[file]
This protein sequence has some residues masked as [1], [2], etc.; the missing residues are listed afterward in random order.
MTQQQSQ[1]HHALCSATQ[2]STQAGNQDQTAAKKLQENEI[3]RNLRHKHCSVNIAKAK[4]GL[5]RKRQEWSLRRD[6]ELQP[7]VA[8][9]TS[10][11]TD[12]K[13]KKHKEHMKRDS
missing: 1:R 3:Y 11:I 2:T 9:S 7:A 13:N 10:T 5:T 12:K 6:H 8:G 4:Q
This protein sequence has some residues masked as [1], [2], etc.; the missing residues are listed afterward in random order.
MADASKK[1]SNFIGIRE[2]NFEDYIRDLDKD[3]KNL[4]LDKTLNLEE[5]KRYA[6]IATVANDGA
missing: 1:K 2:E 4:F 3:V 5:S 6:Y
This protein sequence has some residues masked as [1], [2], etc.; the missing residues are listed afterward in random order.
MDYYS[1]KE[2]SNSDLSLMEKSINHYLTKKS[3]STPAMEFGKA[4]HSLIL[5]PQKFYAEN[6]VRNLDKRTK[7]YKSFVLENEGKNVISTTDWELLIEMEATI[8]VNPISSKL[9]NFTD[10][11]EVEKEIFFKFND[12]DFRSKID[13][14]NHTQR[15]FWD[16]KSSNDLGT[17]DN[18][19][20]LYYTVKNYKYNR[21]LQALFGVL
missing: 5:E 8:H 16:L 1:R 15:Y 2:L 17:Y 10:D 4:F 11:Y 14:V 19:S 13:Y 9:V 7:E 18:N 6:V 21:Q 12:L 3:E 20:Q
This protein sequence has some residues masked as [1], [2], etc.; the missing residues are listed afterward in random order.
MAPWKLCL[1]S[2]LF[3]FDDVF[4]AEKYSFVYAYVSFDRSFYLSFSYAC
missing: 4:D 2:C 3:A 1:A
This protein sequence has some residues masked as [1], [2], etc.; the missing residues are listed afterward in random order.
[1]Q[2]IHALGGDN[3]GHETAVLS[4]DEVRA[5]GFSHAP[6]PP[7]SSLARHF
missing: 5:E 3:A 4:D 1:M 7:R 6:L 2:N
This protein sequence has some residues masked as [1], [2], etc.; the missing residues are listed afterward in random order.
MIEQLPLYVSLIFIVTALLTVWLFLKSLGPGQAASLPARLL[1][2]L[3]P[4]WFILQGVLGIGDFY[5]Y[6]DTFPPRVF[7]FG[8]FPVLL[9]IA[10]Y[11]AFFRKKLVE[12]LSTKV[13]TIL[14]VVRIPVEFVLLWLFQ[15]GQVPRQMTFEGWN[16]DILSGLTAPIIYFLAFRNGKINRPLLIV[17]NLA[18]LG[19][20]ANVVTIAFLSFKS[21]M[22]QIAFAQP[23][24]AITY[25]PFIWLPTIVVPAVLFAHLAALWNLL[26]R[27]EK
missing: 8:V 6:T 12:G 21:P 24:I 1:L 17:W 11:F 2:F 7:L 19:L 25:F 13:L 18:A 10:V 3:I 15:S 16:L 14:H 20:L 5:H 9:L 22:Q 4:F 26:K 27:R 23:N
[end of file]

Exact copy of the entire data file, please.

This protein sequence has some residues masked as [1], [2], etc.; the missing residues are listed afterward in random order.
MTQQQSQ[1]HHALCSATQ[2]STQAGNQDQTAAKKLQENEI[3]RNLRHKHCSVNIAKAK[4]GL[5]RKRQEWSLRRD[6]ELQP[7]VA[8][9]TS[10][11]TD[12]K[13]KKHKEHMKRDS
missing: 1:R 3:Y 11:I 2:T 9:S 7:A 13:N 10:T 5:T 12:K 6:H 8:G 4:Q
This protein sequence has some residues masked as [1], [2], etc.; the missing residues are listed afterward in random order.
MADASKK[1]SNFIGIRE[2]NFEDYIRDLDKD[3]KNL[4]LDKTLNLEE[5]KRYA[6]IATVANDGA
missing: 1:K 2:E 4:F 3:V 5:S 6:Y
This protein sequence has some residues masked as [1], [2], etc.; the missing residues are listed afterward in random order.
MDYYS[1]KE[2]SNSDLSLMEKSINHYLTKKS[3]STPAMEFGKA[4]HSLIL[5]PQKFYAEN[6]VRNLDKRTK[7]YKSFVLENEGKNVISTTDWELLIEMEATI[8]VNPISSKL[9]NFTD[10][11]EVEKEIFFKFND[12]DFRSKID[13][14]NHTQR[15]FWD[16]KSSNDLGT[17]DN[18][19][20]LYYTVKNYKYNR[21]LQALFGVL
missing: 5:E 8:H 16:L 1:R 15:Y 2:L 17:Y 10:D 4:F 11:Y 14:V 19:S 13:Y 9:V 7:E 18:N 6:V 21:Q 12:L 3:E 20:Q
This protein sequence has some residues masked as [1], [2], etc.; the missing residues are listed afterward in random order.
MAPWKLCL[1]S[2]LF[3]FDDVF[4]AEKYSFVYAYVSFDRSFYLSFSYAC
missing: 4:D 2:C 3:A 1:A
This protein sequence has some residues masked as [1], [2], etc.; the missing residues are listed afterward in random order.
[1]Q[2]IHALGGDN[3]GHETAVLS[4]DEVRA[5]GFSHAP[6]PP[7]SSLARHF
missing: 5:E 3:A 4:D 1:M 7:R 6:L 2:N
This protein sequence has some residues masked as [1], [2], etc.; the missing residues are listed afterward in random order.
MIEQLPLYVSLIFIVTALLTVWLFLKSLGPGQAASLPARLL[1][2]L[3]P[4]WFILQGVLGIGDFY[5]Y[6]DTFPPRVF[7]FG[8]FPVLL[9]IA[10]Y[11]AFFRKKLVE[12]LSTKV[13]TIL[14]VVRIPVEFVLLWLFQ[15]GQVPRQMTFEGWN[16]DILSGLTAPIIYFLAFRNGKINRPLLIV[17]NLA[18]LG[19][20]ANVVTIAFLSFKS[21]M[22]QIAFAQP[23][24]AITY[25]PFIWLPTIVVPAVLFAHLAALWNLL[26]R[27]EK
missing: 8:V 6:T 12:G 21:P 24:I 1:L 17:W 11:F 2:F 7:L 19:L 25:F 13:L 18:A 10:V 3:I 15:S 16:L 14:H 20:L 5:H 9:L 22:Q 4:F 26:K 27:R 23:N